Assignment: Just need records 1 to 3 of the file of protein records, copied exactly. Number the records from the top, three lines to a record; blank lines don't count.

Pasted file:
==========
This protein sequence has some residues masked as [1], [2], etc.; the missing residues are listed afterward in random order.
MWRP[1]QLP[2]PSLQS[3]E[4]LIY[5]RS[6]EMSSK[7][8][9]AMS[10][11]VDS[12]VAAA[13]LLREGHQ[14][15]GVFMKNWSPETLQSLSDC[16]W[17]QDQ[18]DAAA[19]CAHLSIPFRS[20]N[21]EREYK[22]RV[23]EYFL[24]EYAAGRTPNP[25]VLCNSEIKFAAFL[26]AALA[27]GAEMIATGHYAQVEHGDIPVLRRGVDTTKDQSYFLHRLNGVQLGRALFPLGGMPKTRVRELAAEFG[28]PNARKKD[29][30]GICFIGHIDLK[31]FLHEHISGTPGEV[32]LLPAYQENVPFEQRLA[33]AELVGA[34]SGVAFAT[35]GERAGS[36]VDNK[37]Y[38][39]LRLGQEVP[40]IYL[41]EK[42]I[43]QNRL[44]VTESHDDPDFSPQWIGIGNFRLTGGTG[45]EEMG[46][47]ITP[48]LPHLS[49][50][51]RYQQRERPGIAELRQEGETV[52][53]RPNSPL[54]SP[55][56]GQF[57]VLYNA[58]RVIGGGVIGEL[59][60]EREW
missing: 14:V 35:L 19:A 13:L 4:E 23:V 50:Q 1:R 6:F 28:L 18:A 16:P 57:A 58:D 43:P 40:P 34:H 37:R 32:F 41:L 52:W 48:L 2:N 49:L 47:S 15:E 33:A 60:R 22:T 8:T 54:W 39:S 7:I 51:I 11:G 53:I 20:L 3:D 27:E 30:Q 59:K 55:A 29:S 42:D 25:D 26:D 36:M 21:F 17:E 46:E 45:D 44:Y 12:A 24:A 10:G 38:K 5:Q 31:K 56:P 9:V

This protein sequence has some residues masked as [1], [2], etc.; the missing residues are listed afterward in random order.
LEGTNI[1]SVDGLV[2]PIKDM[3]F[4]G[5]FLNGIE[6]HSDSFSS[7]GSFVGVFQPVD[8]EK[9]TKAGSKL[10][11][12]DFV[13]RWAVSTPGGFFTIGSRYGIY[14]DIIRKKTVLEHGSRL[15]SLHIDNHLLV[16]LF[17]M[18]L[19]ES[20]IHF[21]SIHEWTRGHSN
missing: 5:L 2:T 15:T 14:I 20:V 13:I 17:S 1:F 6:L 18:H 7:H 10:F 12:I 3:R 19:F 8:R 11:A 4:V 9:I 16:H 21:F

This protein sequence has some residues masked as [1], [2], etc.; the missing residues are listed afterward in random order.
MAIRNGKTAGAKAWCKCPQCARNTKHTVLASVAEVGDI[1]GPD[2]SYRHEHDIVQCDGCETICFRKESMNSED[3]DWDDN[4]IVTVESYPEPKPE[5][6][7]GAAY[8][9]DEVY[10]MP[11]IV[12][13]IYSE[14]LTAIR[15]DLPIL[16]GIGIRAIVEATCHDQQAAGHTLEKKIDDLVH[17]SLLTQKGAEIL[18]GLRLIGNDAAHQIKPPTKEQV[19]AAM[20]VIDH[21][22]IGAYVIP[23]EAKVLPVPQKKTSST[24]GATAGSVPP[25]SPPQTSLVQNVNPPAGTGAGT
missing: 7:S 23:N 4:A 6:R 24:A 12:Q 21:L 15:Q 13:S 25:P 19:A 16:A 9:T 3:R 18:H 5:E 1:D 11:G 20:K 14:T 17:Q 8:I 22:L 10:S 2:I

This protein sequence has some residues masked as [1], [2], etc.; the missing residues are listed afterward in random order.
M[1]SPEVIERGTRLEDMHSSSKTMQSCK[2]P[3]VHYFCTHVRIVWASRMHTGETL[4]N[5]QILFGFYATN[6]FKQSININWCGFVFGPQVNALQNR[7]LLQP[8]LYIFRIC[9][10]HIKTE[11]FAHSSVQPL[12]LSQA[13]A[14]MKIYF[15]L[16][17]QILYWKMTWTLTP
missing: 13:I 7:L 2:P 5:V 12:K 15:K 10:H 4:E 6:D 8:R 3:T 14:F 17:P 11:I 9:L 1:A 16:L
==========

This protein sequence has some residues masked as [1], [2], etc.; the missing residues are listed afterward in random order.
MWRP[1]QLP[2]PSLQS[3]E[4]LIY[5]RS[6]EMSSK[7][8][9]AMS[10][11]VDS[12]VAAA[13]LLREGHQ[14][15]GVFMKNWSPETLQSLSDC[16]W[17]QDQ[18]DAAA[19]CAHLSIPFRS[20]N[21]EREYK[22]RV[23]EYFL[24]EYAAGRTPNP[25]VLCNSEIKFAAFL[26]AALA[27]GAEMIATGHYAQVEHGDIPVLRRGVDTTKDQSYFLHRLNGVQLGRALFPLGGMPKTRVRELAAEFG[28]PNARKKD[29][30]GICFIGHIDLK[31]FLHEHISGTPGEV[32]LLPAYQENVPFEQRLA[33]AELVGA[34]SGVAFAT[35]GERAGS[36]VDNK[37]Y[38][39]LRLGQEVP[40]IYL[41]EK[42]I[43]QNRL[44]VTESHDDPDFSPQWIGIGNFRLTGGTG[45]EEMG[46][47]ITP[48]LPHLS[49][50][51]RYQQRERPGIAELRQEGETV[52][53]RPNSPL[54]SP[55][56]GQF[57]VLYNA[58]RVIGGGVIGEL[59][60]EREW
missing: 14:V 35:L 19:A 13:L 4:E 23:V 50:Q 1:R 6:F 28:L 18:A 16:P 57:A 58:D 43:P 40:P 34:H 37:R 32:F 41:L 52:W 48:L 2:N 49:L 47:S 15:E 33:A 60:R 22:T 8:T 54:W 39:S 7:I 51:I 11:G 53:I 20:L 3:D 27:E 30:Q 59:K 55:A 29:S 42:D 25:D 26:D 36:M 21:F 17:E 46:E 45:D 44:Y 12:A 24:A 10:G 38:K 5:Q 31:K 56:P 9:V

This protein sequence has some residues masked as [1], [2], etc.; the missing residues are listed afterward in random order.
LEGTNI[1]SVDGLV[2]PIKDM[3]F[4]G[5]FLNGIE[6]HSDSFSS[7]GSFVGVFQPVD[8]EK[9]TKAGSKL[10][11][12]DFV[13]RWAVSTPGGFFTIGSRYGIY[14]DIIRKKTVLEHGSRL[15]SLHIDNHLLV[16]LF[17]M[18]L[19]ES[20]IHF[21]SIHEWTRGHSN
missing: 5:L 2:T 15:T 14:I 20:V 13:I 17:S 1:F 6:L 18:H 7:H 10:F 12:I 3:R 19:F 8:R 11:A 4:V 9:I 16:H 21:F

This protein sequence has some residues masked as [1], [2], etc.; the missing residues are listed afterward in random order.
MAIRNGKTAGAKAWCKCPQCARNTKHTVLASVAEVGDI[1]GPD[2]SYRHEHDIVQCDGCETICFRKESMNSED[3]DWDDN[4]IVTVESYPEPKPE[5][6][7]GAAY[8][9]DEVY[10]MP[11]IV[12][13]IYSE[14]LTAIR[15]DLPIL[16]GIGIRAIVEATCHDQQAAGHTLEKKIDDLVH[17]SLLTQKGAEIL[18]GLRLIGNDAAHQIKPPTKEQV[19]AAM[20]VIDH[21][22]IGAYVIP[23]EAKVLPVPQKKTSST[24]GATAGSVPP[25]SPPQTSLVQNVNPPAGTGAGT
missing: 7:S 23:N 4:A 6:R 24:A 12:Q 21:L 15:Q 13:S 25:P 19:A 16:A 9:T 3:R 18:H 5:E 1:D 11:G 20:K 14:T 17:Q 8:I 22:L 10:S 2:I